Unlimited Mobile Data Means Wi-Fi Is More Important Than Ever

Posted on March 23, 2017

Unlimited data is back in a big way in the U.S. All of the leading mobile operators now offer plans that — despite an all-you-can-eat buffet of caveats — are positioned as offering endless mobile data. 

It’s a powerful message from a consumer perspective and thus a difficult shift for operators to resist once it begins. At least one analyst firm is predicting that every mobile operator in the world will offer unlimited data before the end of this year.

Amid billowing press coverage of the return of unlimited a handful of reports have speculated that, free to gorge themselves on supersized cellular plans, smartphone users will no longer need Wi-Fi. Perhaps, one analyst suggested, coffee shops will even stop offering it as a customer benefit.

A Bloomberg headline ran the idea through to its natural conclusion, invoking the real possibility of “A World Without Wi-Fi”.

Wi-Fi, the writer proclaimed, is “starting to fade from the limelight”. Unlimited data plans represent a “critical change that threatens to render Wi-Fi obsolete.”

All of which offers a solid lesson in hooking a reader in the age of digital news, but misses an important point about the economics of unlimited data plans.

If subscribers view unlimited as insurance against a possible need, operators offering unlimited data must view Wi-Fi as their insurance against soaring demand.

With tiered data allowances, data consumption meant operator profit. If the subscriber exhausted their allowance on this kind of tariff they incurred hefty overage fees, or were bumped into a more expensive tier. The operator wanted its customers to use more data.

In the unlimited model, operator profit comes from the data you don’t use. Once you’ve paid for your 20GB, the less of it you consume the more the operator profits. Unlimited offerings, whether mobile data, pizza, or gym membership, perform reliably based on the absence of consumption and consumers themselves are happy to pay out for the ability to meet a need which may not in fact materialize.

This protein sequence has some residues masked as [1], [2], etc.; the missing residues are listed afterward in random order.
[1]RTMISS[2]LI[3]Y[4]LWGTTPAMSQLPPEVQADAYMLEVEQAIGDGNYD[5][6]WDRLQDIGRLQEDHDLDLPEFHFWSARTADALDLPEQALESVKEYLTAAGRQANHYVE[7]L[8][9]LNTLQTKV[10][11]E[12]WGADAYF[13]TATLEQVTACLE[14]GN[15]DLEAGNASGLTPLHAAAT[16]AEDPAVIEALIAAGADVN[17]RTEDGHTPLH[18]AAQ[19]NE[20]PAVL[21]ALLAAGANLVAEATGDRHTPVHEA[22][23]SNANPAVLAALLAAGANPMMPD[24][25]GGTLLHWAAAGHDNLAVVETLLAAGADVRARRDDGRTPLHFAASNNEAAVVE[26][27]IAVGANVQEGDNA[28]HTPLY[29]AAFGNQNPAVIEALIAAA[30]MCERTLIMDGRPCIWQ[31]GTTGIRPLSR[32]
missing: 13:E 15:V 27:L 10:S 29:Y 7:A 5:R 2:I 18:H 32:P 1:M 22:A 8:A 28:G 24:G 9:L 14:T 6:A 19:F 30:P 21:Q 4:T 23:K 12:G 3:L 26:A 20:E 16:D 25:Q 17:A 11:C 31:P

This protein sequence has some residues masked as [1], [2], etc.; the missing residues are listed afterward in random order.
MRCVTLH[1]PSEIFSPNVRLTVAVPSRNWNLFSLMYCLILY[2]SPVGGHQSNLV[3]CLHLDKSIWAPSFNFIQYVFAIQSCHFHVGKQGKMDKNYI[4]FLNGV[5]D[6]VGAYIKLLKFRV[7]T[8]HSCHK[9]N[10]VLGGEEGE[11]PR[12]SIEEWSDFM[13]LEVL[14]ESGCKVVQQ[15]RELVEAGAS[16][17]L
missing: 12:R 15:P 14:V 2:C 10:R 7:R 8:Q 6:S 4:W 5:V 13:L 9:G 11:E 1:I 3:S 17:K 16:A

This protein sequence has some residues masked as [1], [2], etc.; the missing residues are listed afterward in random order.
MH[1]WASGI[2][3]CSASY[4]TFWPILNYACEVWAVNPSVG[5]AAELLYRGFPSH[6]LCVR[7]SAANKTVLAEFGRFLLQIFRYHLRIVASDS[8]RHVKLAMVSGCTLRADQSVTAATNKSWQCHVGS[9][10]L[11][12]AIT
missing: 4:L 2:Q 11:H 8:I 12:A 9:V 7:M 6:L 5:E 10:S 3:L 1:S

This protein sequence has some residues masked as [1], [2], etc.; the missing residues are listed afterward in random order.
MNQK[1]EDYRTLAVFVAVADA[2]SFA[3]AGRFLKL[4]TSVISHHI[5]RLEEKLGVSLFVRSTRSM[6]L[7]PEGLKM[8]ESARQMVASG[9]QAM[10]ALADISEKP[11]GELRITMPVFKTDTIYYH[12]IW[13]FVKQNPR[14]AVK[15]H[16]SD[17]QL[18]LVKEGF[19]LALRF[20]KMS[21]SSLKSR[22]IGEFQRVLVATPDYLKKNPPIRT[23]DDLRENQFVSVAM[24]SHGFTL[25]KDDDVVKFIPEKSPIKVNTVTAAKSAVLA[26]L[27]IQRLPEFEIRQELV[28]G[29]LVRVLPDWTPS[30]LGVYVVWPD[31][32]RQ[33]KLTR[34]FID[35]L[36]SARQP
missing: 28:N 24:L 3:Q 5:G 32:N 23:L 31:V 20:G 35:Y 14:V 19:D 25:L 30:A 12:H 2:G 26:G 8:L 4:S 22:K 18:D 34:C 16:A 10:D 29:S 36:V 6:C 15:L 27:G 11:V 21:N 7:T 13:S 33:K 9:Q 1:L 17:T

The worst case outcome for any unlimited offer is that consumption never stops, the resource runs dry, and the customer experience suffers.

This means that, in a new age of unlimited data plans, Wi-Fi becomes more important, not less. Without Wi-Fi delivering vast volumes of smartphone data, the cellular network experience would work for nobody. Cisco estimates that the volume of smartphone data consumed worldwide over Wi-Fi (and femtocell) networks will rise from 60 per cent in 2016 to 63 per cent in 2020. Demand for mobile data is only going one way, and meeting that demand requires every resource available.

If subscribers view unlimited as insurance against a possible need, operators offering unlimited data must view Wi-Fi as their insurance against soaring demand.

Perhaps the most intelligent approach for operators is to position Wi-Fi explicitly as part of the service. One operator which appears to be doing just this is Germany’s Deutsche Telekom. Amid the whirlwind of Mobile World Congress in February, where much attention was understandably focused on 5G, Deutsche Telekom (DT) published a blog post detailing field tests of its new Seamless Connectivity app.

The app automates customers’ connectivity to Wi-Fi — both DT-owned and shared public — and manages the movement of devices between all available networks to ensure customers get what DT calls “always the best connection”. According to the blog post the app is being trialed by a number of DT subsidiaries and will launch commercially this year.

DT is one of the world’s largest and most influential mobile operators and this is a significant move — a strategic approach to the entire smartphone connectivity experience.

Pricing, on the other hand, is tactical and data tariffs come in and out of fashion like everything else. Wi-Fi, which is truly unlimited, remains crucial to the smartphone experience whatever tariffs are in vogue.

‘Unlimited’ mobile data is an appealing consumer proposition, even when so many limitations are actually applied. Whether qualified by throttling, video quality, restrictions on tethering, and volume of data itself, unlimited sends a reassuring message about service availability. (What it doesn’t offer is service availability at those times and in those places where the mobile network simply doesn’t deliver; particularly certain indoor locations. Fortunately, of course, there’s Wi-Fi for that.)

So, a “world without Wi-Fi?” That’s beyond the limits of reason, never mind mobile data.